While visiting the Orkney Islands, Dr Catriona Macgregor and a group of other Americans on Marwick Bay (Mainland) found the rests of a 14 ft long and much decomposed sea creature.
“I was leading a group to see the puffins and there it was right on the beach, while initially humorously we thought may have been the pictish beast. We were extremely surprised and quite amazed and perplexed because of the fact it had fur.” With her scientific background Dr Macgregor wanted to identify it and concluded finally that it’s a Cuvier’s beaked whale (Ziphius cavirostris). Additionally she plans to analyze a sample of the “fur”. “I’am going to put it under a microscope and I would be surprised if it wasn’t some sort of algae like organism, but if necessary we can run some DNA tests.” Chris MacLennan (2018) for Press and Journal published the complete story on June 1, 2018, with the title „Mysterious sea creature washed ashore in Orkney identified“. Appreciative the story includes finding and identification, while maybe it’s somewhat mysterious why it’s “mysterious”?
Further research showed that the carcass is at the location at least since February 2018, while the state of decomposition shows that it even died some time before.
- Penny Martin (2018) posted five photos of the “beaked whale on Marwick beach” to the Facebook-group of Orkney Wildlife , three from its dorsal side and two of its head. The tube-shaped body in general, the very posterior dorsal fin, a blowhole and the “beak” of a family member of the beaked whales can be acknowledged. The “fur” on those pictures is only visible along the back, where the skin vanished and the underlying blubber and tissue began to break up.
- Two days later, on February 20, Orkney Travel published another picture of it but identified it as “pilot whale” (Pilot whale in Marwick Bay, 2018).
- Simon Treasure (2018) posted several pictures of the “beaked toothed Cetacean family” member in a more advanced state of decomposition on March 11. One photo shows the ventral side of the head and upper jaw, which is still covered from tissue. While the more exposed mandible (lower jaw) shows no sign of teeth, at the tip two alveoli (tooth-sockets) can be acknowledged. The position of those alveoli and the shape of the head identify it as Z. cavirostris. The skin nearly disappeared at all and so more or less the complete body – where still covered from tissue – is “furry”.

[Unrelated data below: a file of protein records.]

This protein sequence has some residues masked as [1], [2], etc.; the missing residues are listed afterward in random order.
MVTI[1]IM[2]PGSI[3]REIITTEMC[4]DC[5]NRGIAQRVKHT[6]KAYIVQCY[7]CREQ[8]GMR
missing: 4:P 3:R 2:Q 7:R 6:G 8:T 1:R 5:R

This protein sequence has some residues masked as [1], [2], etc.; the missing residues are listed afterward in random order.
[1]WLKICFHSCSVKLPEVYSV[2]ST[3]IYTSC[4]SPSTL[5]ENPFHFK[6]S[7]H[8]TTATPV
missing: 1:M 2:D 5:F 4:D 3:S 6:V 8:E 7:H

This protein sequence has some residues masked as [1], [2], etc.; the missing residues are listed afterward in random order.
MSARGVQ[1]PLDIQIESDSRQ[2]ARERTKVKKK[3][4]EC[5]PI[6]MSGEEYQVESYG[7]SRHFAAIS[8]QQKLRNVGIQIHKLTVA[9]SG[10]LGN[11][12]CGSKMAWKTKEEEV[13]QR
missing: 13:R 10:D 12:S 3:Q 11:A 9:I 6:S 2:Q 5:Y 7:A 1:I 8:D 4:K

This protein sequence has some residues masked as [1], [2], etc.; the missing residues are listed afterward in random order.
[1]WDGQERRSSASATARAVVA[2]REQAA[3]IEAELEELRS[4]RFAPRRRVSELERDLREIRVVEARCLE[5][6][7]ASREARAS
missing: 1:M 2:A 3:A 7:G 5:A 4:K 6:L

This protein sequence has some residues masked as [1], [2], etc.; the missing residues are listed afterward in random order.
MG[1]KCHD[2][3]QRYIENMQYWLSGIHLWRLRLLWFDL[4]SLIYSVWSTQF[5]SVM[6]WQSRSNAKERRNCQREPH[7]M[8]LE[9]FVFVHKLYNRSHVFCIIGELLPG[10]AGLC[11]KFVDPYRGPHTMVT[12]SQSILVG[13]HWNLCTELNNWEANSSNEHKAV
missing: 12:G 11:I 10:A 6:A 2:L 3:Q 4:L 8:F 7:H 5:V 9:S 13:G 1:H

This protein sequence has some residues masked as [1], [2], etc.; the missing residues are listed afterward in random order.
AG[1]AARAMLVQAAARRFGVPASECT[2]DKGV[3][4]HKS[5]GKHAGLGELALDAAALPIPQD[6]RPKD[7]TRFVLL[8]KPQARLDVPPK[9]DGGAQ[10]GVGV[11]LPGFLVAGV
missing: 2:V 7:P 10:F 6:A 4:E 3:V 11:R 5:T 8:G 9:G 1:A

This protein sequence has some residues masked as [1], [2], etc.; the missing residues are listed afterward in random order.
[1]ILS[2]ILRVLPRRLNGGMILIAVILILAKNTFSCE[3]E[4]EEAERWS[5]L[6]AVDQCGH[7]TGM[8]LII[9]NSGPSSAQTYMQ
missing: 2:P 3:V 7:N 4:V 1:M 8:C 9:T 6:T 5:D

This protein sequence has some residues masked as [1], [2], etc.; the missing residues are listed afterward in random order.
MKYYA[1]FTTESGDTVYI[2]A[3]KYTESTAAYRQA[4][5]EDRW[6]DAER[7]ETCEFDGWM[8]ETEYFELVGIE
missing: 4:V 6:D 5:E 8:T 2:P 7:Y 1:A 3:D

- The last set of photos so far came from Bobby Spence (2018) showing that in few weeks only the blank bones will be left.
Scottish Marine Animals Stranding Scheme (2018) was informed and examined it on February 16, 2018. It is registered in their database under number M102 / 18 SW2018/96 as Cuvier’s beaked whale (Ziphius cavirostris).
Thanks to Stacey Witt and Simon Treasure for the granted right to use their photos of the carcass and Claire Jaycock for her help with contacts and research.
Pilot whale in Marwick Bay. (February 20, 2018). Retrieved from https://www.facebook.com/orkneytravel/photos/a.602498263280373.1073741828.602482029948663/785491871647677/
MacLennan, C. (2018, June 1). Mysterious sea creature washed ashore in Orkney identified. Retrieved from http://www.pressandjournal.co.uk/fp/news/islands/orkney/1487793/mysterious-sea-creature-washed-ashore-in-orkney-identified/
Martin, P. (February 17, 2018). Retrieved from https://www.facebook.com/groups/133013273445588/permalink/1658187814261452/
Scottish Marine Animal Stranding Scheme. (June 14, 2018). Retrieved from http://www.strandings.org/cgi-bin/shortreport.pl?id=10235
Spence, B. (June 4, 2018). Retrieved from https://www.facebook.com/groups/319146308156563/permalink/1980338992037278/
Treasure, S. (March 11, 2018). Retrieved from https://www.facebook.com/tiny.treasure/posts/10215742732980635
Witt, S. (May 31, 2018). Retrieved from https://www.facebook.com/photo.php?fbid=10212309538948913&set=p.10212309538948913&type=3&permPage=1